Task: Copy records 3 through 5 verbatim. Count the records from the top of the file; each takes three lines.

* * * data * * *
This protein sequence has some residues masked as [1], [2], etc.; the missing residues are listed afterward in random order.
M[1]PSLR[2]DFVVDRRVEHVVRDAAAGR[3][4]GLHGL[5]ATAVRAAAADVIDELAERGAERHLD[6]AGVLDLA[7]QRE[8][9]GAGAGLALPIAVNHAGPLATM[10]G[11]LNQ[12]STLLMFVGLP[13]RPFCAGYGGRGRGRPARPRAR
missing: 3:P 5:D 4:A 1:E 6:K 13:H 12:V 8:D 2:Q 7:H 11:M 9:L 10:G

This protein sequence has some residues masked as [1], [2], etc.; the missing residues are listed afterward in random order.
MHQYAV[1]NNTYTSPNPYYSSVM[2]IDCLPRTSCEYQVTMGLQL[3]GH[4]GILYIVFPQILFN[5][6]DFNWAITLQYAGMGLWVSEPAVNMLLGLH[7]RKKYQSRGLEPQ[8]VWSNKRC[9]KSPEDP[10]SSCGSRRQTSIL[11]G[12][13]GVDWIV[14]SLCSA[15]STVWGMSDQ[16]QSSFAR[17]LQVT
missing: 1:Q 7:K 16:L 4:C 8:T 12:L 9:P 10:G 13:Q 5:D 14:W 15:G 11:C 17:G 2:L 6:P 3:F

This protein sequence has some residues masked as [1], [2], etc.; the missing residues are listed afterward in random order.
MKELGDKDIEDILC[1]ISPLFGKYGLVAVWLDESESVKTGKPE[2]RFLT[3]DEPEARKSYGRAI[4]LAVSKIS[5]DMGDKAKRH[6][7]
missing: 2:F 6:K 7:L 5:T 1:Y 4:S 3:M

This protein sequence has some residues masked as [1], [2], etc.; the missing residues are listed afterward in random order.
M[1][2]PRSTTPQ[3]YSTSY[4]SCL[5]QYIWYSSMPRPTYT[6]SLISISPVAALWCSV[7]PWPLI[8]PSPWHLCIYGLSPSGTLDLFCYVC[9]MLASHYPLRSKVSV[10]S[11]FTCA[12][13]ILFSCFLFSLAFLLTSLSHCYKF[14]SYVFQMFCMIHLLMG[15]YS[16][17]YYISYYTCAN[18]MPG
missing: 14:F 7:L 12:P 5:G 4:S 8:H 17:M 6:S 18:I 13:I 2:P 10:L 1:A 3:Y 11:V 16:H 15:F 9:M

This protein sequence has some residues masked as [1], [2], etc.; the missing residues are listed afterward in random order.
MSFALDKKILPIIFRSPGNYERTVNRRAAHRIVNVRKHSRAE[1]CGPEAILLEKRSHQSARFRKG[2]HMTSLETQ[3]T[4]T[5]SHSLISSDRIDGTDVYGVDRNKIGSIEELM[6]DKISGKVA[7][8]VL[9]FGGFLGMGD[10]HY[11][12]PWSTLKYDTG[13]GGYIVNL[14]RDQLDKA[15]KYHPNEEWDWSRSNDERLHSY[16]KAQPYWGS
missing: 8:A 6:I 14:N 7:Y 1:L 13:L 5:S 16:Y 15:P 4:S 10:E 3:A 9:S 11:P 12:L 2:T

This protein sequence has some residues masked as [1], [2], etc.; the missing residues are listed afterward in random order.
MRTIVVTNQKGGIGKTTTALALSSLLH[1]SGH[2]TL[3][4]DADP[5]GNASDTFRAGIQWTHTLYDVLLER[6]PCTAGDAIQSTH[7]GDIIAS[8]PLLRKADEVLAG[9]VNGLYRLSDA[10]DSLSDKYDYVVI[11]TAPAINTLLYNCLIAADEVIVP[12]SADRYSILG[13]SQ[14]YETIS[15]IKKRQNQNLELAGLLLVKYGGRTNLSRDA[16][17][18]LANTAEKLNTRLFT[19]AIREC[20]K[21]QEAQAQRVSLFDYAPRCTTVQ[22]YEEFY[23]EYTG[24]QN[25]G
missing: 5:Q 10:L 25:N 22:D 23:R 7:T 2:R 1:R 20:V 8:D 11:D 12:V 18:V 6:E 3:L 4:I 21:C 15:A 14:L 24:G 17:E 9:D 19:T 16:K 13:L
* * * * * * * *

This protein sequence has some residues masked as [1], [2], etc.; the missing residues are listed afterward in random order.
MKELGDKDIEDILC[1]ISPLFGKYGLVAVWLDESESVKTGKPE[2]RFLT[3]DEPEARKSYGRAI[4]LAVSKIS[5]DMGDKAKRH[6][7]
missing: 2:F 6:K 7:L 5:T 1:Y 4:S 3:M

This protein sequence has some residues masked as [1], [2], etc.; the missing residues are listed afterward in random order.
M[1][2]PRSTTPQ[3]YSTSY[4]SCL[5]QYIWYSSMPRPTYT[6]SLISISPVAALWCSV[7]PWPLI[8]PSPWHLCIYGLSPSGTLDLFCYVC[9]MLASHYPLRSKVSV[10]S[11]FTCA[12][13]ILFSCFLFSLAFLLTSLSHCYKF[14]SYVFQMFCMIHLLMG[15]YS[16][17]YYISYYTCAN[18]MPG
missing: 14:F 7:L 12:P 5:G 4:S 8:H 17:M 6:S 18:I 13:I 2:P 10:L 1:A 3:Y 11:V 16:H 15:F 9:M

This protein sequence has some residues masked as [1], [2], etc.; the missing residues are listed afterward in random order.
MSFALDKKILPIIFRSPGNYERTVNRRAAHRIVNVRKHSRAE[1]CGPEAILLEKRSHQSARFRKG[2]HMTSLETQ[3]T[4]T[5]SHSLISSDRIDGTDVYGVDRNKIGSIEELM[6]DKISGKVA[7][8]VL[9]FGGFLGMGD[10]HY[11][12]PWSTLKYDTG[13]GGYIVNL[14]RDQLDKA[15]KYHPNEEWDWSRSNDERLHSY[16]KAQPYWGS
missing: 8:A 6:I 14:N 7:Y 1:L 13:L 5:S 16:Y 15:P 4:S 10:E 3:A 9:S 11:P 12:L 2:T